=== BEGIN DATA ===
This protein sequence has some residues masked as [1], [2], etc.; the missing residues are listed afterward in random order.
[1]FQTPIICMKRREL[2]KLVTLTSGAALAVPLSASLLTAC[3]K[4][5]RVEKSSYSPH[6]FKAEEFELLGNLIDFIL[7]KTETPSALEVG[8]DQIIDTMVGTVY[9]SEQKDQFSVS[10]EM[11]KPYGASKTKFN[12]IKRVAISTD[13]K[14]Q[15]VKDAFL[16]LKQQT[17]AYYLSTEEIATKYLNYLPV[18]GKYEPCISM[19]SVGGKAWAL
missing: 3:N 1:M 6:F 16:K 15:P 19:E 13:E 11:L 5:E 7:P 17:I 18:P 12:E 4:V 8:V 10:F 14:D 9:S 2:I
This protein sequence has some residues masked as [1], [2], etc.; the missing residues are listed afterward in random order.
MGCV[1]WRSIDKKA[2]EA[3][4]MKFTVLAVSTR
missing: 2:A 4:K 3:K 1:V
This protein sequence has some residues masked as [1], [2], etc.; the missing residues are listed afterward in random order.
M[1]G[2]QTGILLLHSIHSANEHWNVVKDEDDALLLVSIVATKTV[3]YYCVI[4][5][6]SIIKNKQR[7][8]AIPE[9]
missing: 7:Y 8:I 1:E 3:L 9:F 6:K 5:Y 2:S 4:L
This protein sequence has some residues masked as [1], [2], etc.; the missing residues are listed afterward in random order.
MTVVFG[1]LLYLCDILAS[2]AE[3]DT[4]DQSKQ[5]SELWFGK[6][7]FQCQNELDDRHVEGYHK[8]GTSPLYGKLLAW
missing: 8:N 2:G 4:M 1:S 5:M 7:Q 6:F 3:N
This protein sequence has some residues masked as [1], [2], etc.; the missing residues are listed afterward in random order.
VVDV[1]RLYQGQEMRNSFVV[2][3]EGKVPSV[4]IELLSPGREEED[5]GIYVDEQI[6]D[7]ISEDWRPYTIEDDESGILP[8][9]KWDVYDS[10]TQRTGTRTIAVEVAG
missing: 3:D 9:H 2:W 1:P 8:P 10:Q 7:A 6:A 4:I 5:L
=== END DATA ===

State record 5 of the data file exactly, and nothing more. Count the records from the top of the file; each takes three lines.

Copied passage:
This protein sequence has some residues masked as [1], [2], etc.; the missing residues are listed afterward in random order.
VVDV[1]RLYQGQEMRNSFVV[2][3]EGKVPSV[4]IELLSPGREEED[5]GIYVDEQI[6]D[7]ISEDWRPYTIEDDESGILP[8][9]KWDVYDS[10]TQRTGTRTIAVEVAG
missing: 3:D 9:H 2:W 1:P 8:P 10:Q 7:A 6:A 4:I 5:L